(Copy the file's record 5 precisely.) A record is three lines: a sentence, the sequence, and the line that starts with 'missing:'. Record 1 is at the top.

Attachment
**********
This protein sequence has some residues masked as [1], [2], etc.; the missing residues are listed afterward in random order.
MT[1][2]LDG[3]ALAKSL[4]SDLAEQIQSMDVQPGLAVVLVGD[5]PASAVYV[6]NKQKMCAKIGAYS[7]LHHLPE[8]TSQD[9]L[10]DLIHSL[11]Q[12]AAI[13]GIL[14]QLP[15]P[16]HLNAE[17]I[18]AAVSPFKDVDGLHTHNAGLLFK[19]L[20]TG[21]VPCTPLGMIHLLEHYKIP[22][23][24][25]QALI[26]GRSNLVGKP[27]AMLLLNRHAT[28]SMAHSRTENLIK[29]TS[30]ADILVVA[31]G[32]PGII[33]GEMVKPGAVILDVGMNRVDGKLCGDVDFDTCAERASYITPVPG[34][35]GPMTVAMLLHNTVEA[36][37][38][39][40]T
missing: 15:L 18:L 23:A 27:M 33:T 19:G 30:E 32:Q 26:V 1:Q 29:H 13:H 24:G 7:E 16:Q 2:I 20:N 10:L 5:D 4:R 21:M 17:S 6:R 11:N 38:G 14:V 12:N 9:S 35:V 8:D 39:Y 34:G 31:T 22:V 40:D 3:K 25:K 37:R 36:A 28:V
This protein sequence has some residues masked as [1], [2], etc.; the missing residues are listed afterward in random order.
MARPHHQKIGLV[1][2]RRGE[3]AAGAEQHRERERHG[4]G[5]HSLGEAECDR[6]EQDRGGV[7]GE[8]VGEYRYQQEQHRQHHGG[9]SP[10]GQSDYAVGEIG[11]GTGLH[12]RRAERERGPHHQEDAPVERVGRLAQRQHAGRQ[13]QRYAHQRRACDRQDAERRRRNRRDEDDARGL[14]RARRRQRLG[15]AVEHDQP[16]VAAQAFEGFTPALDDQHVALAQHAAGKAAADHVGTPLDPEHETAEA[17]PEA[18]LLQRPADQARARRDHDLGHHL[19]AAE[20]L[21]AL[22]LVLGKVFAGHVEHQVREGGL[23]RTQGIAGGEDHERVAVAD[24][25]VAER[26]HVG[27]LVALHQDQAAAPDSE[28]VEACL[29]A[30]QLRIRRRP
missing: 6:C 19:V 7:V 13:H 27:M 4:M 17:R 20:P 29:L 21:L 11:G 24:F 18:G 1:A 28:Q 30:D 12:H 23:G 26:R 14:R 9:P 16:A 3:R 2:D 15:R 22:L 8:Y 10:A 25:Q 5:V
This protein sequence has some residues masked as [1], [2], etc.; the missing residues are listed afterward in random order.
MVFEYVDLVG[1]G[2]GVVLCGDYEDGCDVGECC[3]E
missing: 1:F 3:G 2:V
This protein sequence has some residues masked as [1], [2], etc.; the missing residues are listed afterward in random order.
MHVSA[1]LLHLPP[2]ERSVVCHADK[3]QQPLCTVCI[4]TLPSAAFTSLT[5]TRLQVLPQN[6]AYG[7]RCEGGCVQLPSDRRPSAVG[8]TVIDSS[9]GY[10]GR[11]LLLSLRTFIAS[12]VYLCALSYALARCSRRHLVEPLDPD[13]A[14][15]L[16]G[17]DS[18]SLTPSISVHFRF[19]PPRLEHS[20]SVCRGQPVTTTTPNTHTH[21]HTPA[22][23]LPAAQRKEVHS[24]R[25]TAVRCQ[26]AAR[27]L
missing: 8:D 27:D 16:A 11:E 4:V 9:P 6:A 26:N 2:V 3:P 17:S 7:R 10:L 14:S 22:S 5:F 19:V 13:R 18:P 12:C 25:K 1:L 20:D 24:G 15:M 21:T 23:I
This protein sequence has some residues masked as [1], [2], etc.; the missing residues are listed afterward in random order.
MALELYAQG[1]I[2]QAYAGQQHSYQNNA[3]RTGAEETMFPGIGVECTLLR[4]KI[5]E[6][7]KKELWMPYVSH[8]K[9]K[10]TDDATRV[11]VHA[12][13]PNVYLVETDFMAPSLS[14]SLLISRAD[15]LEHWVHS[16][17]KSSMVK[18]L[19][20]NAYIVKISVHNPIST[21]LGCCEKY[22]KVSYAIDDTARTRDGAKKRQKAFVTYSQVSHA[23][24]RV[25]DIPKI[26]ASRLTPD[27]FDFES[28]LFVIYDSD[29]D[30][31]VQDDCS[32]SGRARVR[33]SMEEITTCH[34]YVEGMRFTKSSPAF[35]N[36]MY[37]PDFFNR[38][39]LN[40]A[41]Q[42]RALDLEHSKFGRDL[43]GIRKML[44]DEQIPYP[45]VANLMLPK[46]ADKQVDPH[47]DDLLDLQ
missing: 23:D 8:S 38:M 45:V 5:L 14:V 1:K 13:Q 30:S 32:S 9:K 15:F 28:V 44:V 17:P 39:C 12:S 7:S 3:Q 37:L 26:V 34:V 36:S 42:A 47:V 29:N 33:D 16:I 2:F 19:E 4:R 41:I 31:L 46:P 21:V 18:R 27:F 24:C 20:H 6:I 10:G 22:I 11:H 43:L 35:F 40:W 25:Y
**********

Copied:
This protein sequence has some residues masked as [1], [2], etc.; the missing residues are listed afterward in random order.
MALELYAQG[1]I[2]QAYAGQQHSYQNNA[3]RTGAEETMFPGIGVECTLLR[4]KI[5]E[6][7]KKELWMPYVSH[8]K[9]K[10]TDDATRV[11]VHA[12][13]PNVYLVETDFMAPSLS[14]SLLISRAD[15]LEHWVHS[16][17]KSSMVK[18]L[19][20]NAYIVKISVHNPIST[21]LGCCEKY[22]KVSYAIDDTARTRDGAKKRQKAFVTYSQVSHA[23][24]RV[25]DIPKI[26]ASRLTPD[27]FDFES[28]LFVIYDSD[29]D[30][31]VQDDCS[32]SGRARVR[33]SMEEITTCH[34]YVEGMRFTKSSPAF[35]N[36]MY[37]PDFFNR[38][39]LN[40]A[41]Q[42]RALDLEHSKFGRDL[43]GIRKML[44]DEQIPYP[45]VANLMLPK[46]ADKQVDPH[47]DDLLDLQ
missing: 23:D 8:S 38:M 45:V 5:L 14:V 1:K 13:Q 30:S 32:S 9:K 15:F 28:V 44:V 17:P 39:C 12:S 7:S 3:Q 37:L 26:V 34:V 36:S 42:A 47:V 29:N 33:D 16:I 2:F 19:E 4:R 41:I 31:L 46:P 21:V 18:R 27:F 24:C 20:H 6:I 10:G 22:I 11:H 43:L 35:F 40:W 25:Y